Suggestions and amendments proposed by various NGOs, legal experts, local councilors and MPAs were invited during a roundtable discussion on Monday by Pakistan People’s Party (PPP) MPA Humera Alwani, who recently announced the passage of the Prevention of Gender Harassment At the Workplace Bill in the Sindh Assembly.
The discussion on the proposed draft bill was facilitated by the Aurat Foundation in the presence of Justice (Retd) Majida Rizvi, who put forward legal recommendations to improve the bill before presenting it in the assembly.
“Harassment was not even categorized as an offence earlier and there was no legislation on immoral acts and gestures that made the working environment hostile for women. The proposed law aims to ensure a secure workplace for women so they can come to the forefront in all sectors, including politics,” Alwani said, while making a special reference at her colleague, MPA Shazia Marri, who was reportedly harassed inside the assembly last year.
“If a woman can be harassed in an esteemed place like the assembly house, one does not need proof to understand what women in other sectors are going through,” she sa’d.
Alwani’s effort and the proposed draft bill (which not only consisted of legal ambiguities, but spelling and grammatical errors as well) was, however, acknowledged by all participants, and a number of suggestions were made to improve the draft.
MPA Farheen Mughal’s suggestion, seconded by MPA Shazia Batool of the Awami National Party (ANP), was that the bill should not be restricted to the female gender and sexual harassment of children should also be included, especially those in prison. This suggestion was also welcomed by all.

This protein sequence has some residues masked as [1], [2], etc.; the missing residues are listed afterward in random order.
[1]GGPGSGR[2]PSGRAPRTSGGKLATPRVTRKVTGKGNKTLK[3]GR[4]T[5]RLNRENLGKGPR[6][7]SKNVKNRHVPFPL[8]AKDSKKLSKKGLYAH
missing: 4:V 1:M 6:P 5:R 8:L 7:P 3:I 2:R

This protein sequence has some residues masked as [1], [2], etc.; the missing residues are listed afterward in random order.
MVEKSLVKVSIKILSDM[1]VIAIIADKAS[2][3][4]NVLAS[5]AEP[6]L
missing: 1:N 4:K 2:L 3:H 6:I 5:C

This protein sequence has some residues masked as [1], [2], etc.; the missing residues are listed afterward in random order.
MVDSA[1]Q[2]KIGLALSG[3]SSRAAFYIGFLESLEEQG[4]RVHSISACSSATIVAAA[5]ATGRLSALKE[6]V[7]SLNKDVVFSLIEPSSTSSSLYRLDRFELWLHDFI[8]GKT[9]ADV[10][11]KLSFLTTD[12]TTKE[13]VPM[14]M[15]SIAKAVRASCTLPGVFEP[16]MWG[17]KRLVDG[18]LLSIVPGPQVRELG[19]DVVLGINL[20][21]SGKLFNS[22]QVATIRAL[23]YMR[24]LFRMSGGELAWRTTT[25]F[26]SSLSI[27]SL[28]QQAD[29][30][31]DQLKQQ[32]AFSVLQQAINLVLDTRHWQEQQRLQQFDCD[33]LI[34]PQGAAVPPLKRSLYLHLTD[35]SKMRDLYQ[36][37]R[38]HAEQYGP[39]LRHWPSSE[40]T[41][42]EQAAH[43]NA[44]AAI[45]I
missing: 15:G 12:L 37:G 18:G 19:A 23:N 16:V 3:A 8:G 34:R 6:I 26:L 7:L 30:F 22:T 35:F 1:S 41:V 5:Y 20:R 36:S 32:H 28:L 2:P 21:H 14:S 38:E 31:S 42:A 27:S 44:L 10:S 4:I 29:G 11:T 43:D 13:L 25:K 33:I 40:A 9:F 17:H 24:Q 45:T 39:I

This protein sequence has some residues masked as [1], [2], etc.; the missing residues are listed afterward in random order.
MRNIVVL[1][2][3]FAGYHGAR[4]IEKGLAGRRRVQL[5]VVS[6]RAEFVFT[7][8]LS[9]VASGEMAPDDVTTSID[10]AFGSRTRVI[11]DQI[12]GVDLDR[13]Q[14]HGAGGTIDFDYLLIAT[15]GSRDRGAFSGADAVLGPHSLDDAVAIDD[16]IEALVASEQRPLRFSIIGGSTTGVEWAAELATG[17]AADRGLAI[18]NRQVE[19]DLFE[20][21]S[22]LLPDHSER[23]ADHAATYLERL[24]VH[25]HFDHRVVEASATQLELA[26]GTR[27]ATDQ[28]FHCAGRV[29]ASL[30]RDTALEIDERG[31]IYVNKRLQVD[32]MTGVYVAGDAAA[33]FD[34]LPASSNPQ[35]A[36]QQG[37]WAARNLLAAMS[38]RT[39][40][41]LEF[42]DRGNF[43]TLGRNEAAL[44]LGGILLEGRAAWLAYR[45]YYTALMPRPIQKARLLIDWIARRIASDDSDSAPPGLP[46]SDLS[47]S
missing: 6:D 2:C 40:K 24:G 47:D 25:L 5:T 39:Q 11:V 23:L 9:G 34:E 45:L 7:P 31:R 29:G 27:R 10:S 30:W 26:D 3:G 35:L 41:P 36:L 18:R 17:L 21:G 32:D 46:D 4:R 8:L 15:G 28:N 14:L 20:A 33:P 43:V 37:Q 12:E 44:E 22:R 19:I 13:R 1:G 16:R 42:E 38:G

“Juvenile prisoners are often sexually assaulted by older prisoners but due to the absence of an effective justice system, their plea remains unheard. The law should address this issue as well and the offence of incest should be included too,” Mughal said.
Offering her suggestion on the procedure of the complaint, Justice (Retd) Rizvi recommended that the jurisdiction of the appeal should be with the Civil Judge and not the District Judge (as proposed in the draft bill) so the case is handled by a civil court and the redressal of grievances is relatively quicker. However, Mangla Sharma, ex-City Councilor and President Pak-Hindu Welfare Association was of the opinion that a link should be established with female councillors at UCs who are more aware of the social issues in their vicinity and can provide better assistance in the complaint procedure.
Some participants also suggested that from the proposed amount of fine (upto Rs50, 000), 50 percent of the recovered fine should be given to the complainant as compensation, while the remaining amount be used for service charges for filing the complaint. The judicial proceedings shall be conducted under section 193 of the PPC.
Nausheen Noor, a research psychologist from Pakistan Association For Mental Health, said the term ‘sexual’ should be excluded and the draft bill should address the issue of harassment from a broader perspective that includes verbal misconduct, derogatory comments, visual harassment and other offensive gestures that are equally distressing.
Another participant Farhat Parveen, said harassment of workers in the informal labour force like domestic workers should also be accommodated in the bill, whose rights are often neglected because they are not registered as a labour force in the country. However, majority of the participants were of the opinion that it is the implementation of the law, not formulation, that is essential and the MPA should work towards that. Speakers included representatives from War Against Rape, Working Women Organisation, and Shehri-Citizens for a Better Environment, among others.
Source: The News